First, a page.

1. Limited time only! Sign up for a free 30min personal tutor trial with Chegg Tutors
    Dismiss Notice
Dismiss Notice
Join Physics Forums Today!
The friendliest, high quality science and math community on the planet! Everyone who loves science is here!

Number theory

  1. Mar 8, 2010 #1
    1. The problem statement, all variables and given/known data
    This question i am having trouble with.
    Let n be an odd positive integer. Prove there is a one-to-one correspondence
    between the factorisation of n into the form n = ab where a >=b >= 1, and
    representations of the form s ^2-t^2where s, t ∈ Z satisfy s > t >=0.

    2. Relevant equations
    I have set n=ab=s²-t²=(s+t)(s-t)
    and solved for s and t, i have then showed by use of congruences that the sum and differenc of two odd integers is even, and thus s and t are even,but i am still having trouble fully understanding how exactly and why there is a one to one corespondance. If anyone understands this concept properly i would like some help as i am not fully grasping it.

    3. The attempt at a solution
  2. jcsd
  3. Mar 8, 2010 #2
    There is nothing you're missing here; you have identified all the important ideas.

    It may help you to formalize things a little bit more. Try to exhibit an explicit one-to-one correspondence between the two sets [tex]A = \{ (a, b) \in \mathbb{Z}\times\mathbb{Z} \mid a \geq b \geq 1 \textrm{ and } ab = n \}[/tex] and [tex]B = \{ (s, t) \in \mathbb{Z}\times\mathbb{Z} \mid s \geq t \geq 0 \textrm{ and } s^2 - t^2 = n \}[/tex]. This means you should give a bijective (one-to-one and onto) function [tex]f: A \to B[/tex]. You can prove that [tex]f[/tex] is bijective by proving directly that it is both injective (one-to-one) and surjective (onto); or you can accomplish the same thing by exhibiting an inverse [tex]g: B \to A[/tex], i.e., a function such that [tex]g\circ f = \mathrm{id}_A[/tex] and [tex]f\circ g = \mathrm{id}_B[/tex].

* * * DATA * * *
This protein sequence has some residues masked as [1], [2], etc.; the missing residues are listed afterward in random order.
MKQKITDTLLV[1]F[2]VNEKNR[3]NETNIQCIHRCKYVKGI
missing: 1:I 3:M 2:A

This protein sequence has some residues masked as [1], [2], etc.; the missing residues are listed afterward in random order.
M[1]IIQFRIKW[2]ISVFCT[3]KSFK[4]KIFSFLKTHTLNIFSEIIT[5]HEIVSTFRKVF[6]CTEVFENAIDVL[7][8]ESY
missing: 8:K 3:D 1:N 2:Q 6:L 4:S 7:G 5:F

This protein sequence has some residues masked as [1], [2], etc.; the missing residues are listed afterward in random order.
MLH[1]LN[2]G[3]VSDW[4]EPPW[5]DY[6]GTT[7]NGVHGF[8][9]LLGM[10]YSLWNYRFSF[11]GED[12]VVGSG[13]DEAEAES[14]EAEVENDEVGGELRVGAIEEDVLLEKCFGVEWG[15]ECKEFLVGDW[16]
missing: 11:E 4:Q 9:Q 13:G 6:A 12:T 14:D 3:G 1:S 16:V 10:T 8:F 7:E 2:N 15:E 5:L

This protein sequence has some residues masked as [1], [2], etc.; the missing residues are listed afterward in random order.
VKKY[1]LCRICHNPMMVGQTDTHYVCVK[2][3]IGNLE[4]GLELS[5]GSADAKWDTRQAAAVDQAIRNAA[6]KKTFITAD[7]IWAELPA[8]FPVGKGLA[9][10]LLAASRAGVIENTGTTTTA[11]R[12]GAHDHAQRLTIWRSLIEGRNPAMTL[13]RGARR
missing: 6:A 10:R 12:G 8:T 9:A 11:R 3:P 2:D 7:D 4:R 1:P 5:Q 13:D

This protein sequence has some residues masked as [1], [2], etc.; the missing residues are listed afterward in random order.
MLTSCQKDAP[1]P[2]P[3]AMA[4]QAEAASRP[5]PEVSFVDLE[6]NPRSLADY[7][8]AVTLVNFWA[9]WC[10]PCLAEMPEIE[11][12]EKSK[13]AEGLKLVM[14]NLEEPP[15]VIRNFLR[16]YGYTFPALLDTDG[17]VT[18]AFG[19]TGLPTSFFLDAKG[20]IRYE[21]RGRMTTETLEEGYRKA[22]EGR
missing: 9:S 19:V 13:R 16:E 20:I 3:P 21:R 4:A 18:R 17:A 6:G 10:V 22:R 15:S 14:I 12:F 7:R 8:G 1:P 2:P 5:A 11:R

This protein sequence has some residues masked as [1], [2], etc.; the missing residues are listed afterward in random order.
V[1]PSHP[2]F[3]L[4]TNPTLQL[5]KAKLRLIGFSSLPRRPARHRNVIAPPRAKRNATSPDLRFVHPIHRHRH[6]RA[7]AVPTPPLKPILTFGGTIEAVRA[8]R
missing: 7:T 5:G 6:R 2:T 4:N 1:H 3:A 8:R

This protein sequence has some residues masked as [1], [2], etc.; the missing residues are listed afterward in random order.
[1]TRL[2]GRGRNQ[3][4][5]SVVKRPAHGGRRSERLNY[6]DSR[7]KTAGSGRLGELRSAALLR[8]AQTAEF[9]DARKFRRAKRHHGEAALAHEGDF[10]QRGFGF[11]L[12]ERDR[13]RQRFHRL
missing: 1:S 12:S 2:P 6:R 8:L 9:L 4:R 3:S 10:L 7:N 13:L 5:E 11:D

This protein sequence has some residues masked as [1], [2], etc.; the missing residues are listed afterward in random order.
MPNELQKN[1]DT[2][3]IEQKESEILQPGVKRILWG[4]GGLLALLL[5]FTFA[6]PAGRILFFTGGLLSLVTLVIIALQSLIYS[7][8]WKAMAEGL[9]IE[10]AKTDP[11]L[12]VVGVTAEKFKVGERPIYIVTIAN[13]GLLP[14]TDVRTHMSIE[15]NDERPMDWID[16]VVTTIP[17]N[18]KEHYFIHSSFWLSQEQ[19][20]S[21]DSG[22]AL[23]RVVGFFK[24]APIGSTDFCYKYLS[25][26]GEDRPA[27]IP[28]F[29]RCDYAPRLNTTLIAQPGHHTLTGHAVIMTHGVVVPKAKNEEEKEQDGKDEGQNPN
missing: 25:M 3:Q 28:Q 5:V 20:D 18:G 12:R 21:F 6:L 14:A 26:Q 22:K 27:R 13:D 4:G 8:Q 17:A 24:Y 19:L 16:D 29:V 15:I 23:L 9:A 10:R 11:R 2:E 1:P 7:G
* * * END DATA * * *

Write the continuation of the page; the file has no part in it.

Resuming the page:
You have already figured out the computation that defines [tex]f[/tex] and [tex]g[/tex]; you just need to carry out the formal proof.
  4. Mar 8, 2010 #3
    Thanks, thats a good response.

    Thats the approach i took the first time trying to solve this problem, but then rubbed it out because i thought it was wrong. What i did was show that for all odd integers the mapping f=s^2-t^2 takes a point from a set A, where A consists of only odd integers and maps it to an element of a set B, where B contains only even integers, since the difference of two odd integers is always even. But then i just stated that since every prime factorisation is unique so too is the difference and thus the mapping is unique for each element in A and thus a one to one mapping, but i am still not sure this is formal enough. How can i formalise this argument properly?
    (I have just started groups, rings etc so i sort of get the significant of inverse elements as you stated, but not properly yet) How can i show that an inverse mapping exists and under what "operation" do i define the identity element, and how exactly is this "significant" in showing a one to one correspondance( ie injective and surjective)
  5. Mar 9, 2010 #4
    After looking at this for the last few hours now im getting confused.If n is odd, then a and b are odd and thus s and t will be even and so too will the mapping. Then the set B will contain all even integers. In addition an even integer can be represented as a difference of two odd squares in multiple ways, thus i have shown that the mapping is surjective but definitely not injective which is the opposite of what the question asks us to show.
Know someone interested in this topic? Share this thread via Reddit, Google+, Twitter, or Facebook

Similar Discussions: Number theory
  1. Number Theory (Replies: 2)

  2. Number theory ! (Replies: 4)

  3. Number Theory (Replies: 2)

  4. Number Theory (Replies: 11)

  5. Number theory (Replies: 5)